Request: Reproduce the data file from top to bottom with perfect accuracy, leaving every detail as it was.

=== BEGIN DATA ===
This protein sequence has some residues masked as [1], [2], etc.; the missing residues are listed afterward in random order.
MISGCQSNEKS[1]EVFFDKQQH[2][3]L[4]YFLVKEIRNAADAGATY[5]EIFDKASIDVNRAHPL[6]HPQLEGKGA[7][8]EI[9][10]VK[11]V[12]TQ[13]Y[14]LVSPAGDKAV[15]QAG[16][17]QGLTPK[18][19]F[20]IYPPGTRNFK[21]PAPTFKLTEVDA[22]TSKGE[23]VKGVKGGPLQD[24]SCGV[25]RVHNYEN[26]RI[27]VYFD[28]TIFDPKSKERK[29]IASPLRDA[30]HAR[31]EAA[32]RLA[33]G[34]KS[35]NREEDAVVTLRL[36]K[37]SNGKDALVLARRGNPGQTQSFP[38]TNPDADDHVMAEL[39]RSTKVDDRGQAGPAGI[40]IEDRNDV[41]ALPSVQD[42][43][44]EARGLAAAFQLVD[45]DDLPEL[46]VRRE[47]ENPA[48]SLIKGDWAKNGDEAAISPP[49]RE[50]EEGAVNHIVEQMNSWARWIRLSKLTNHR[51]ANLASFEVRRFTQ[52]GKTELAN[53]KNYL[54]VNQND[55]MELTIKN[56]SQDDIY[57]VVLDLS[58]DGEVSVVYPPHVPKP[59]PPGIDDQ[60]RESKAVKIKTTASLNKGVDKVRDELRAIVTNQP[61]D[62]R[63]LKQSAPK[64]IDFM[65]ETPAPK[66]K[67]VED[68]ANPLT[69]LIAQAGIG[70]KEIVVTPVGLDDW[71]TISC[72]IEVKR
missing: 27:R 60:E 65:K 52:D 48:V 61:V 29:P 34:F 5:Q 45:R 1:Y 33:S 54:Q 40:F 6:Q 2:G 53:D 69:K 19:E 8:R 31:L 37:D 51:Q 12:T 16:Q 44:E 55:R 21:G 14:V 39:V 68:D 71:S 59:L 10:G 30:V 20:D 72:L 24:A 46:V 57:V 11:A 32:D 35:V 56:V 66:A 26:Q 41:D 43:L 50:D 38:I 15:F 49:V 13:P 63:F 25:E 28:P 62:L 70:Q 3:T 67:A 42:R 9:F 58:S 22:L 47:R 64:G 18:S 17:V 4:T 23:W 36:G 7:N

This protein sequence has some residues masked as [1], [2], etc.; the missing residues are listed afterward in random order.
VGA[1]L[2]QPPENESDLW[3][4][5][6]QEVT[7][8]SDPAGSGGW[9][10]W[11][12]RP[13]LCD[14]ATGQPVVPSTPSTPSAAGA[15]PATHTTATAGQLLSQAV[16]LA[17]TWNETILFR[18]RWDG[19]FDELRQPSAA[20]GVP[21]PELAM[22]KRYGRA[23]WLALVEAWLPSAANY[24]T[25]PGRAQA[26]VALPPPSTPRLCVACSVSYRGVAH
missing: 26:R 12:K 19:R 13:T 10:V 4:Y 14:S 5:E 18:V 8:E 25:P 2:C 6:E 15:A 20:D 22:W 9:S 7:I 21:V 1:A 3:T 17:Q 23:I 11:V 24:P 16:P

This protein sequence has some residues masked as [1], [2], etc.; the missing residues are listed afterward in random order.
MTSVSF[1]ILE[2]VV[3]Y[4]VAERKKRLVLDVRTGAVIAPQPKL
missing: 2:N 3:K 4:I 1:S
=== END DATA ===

This protein sequence has some residues masked as [1], [2], etc.; the missing residues are listed afterward in random order.
MISGCQSNEKS[1]EVFFDKQQH[2][3]L[4]YFLVKEIRNAADAGATY[5]EIFDKASIDVNRAHPL[6]HPQLEGKGA[7][8]EI[9][10]VK[11]V[12]TQ[13]Y[14]LVSPAGDKAV[15]QAG[16][17]QGLTPK[18][19]F[20]IYPPGTRNFK[21]PAPTFKLTEVDA[22]TSKGE[23]VKGVKGGPLQD[24]SCGV[25]RVHNYEN[26]RI[27]VYFD[28]TIFDPKSKERK[29]IASPLRDA[30]HAR[31]EAA[32]RLA[33]G[34]KS[35]NREEDAVVTLRL[36]K[37]SNGKDALVLARRGNPGQTQSFP[38]TNPDADDHVMAEL[39]RSTKVDDRGQAGPAGI[40]IEDRNDV[41]ALPSVQD[42][43][44]EARGLAAAFQLVD[45]DDLPEL[46]VRRE[47]ENPA[48]SLIKGDWAKNGDEAAISPP[49]RE[50]EEGAVNHIVEQMNSWARWIRLSKLTNHR[51]ANLASFEVRRFTQ[52]GKTELAN[53]KNYL[54]VNQND[55]MELTIKN[56]SQDDIY[57]VVLDLS[58]DGEVSVVYPPHVPKP[59]PPGIDDQ[60]RESKAVKIKTTASLNKGVDKVRDELRAIVTNQP[61]D[62]R[63]LKQSAPK[64]IDFM[65]ETPAPK[66]K[67]VED[68]ANPLT[69]LIAQAGIG[70]KEIVVTPVGLDDW[71]TISC[72]IEVKR
missing: 27:R 60:E 65:K 52:D 48:V 61:V 29:P 34:F 5:Q 45:R 1:Y 33:S 54:Q 40:F 6:Q 2:G 53:D 69:K 19:E 8:R 31:L 37:D 51:Q 12:T 16:Q 44:E 55:R 21:G 14:V 39:V 68:D 71:S 59:L 10:G 30:V 20:D 72:L 24:A 46:V 57:V 11:A 32:D 35:V 56:V 66:A 26:Q 41:D 43:L 50:D 38:I 15:F 49:V 13:P 63:F 25:E 28:P 62:L 70:Q 3:T 67:A 42:R 9:F 58:S 22:L 47:R 64:G 18:S 17:V 4:T 23:W 36:G 7:N

This protein sequence has some residues masked as [1], [2], etc.; the missing residues are listed afterward in random order.
VGA[1]L[2]QPPENESDLW[3][4][5][6]QEVT[7][8]SDPAGSGGW[9][10]W[11][12]RP[13]LCD[14]ATGQPVVPSTPSTPSAAGA[15]PATHTTATAGQLLSQAV[16]LA[17]TWNETILFR[18]RWDG[19]FDELRQPSAA[20]GVP[21]PELAM[22]KRYGRA[23]WLALVEAWLPSAANY[24]T[25]PGRAQA[26]VALPPPSTPRLCVACSVSYRGVAH
missing: 26:R 12:K 19:R 13:T 10:V 4:Y 14:S 5:E 18:V 8:E 25:P 2:C 6:E 15:A 20:D 22:W 9:S 7:I 21:V 1:A 3:T 17:Q 23:I 11:V 24:P 16:P

This protein sequence has some residues masked as [1], [2], etc.; the missing residues are listed afterward in random order.
MTSVSF[1]ILE[2]VV[3]Y[4]VAERKKRLVLDVRTGAVIAPQPKL
missing: 2:N 3:K 4:I 1:S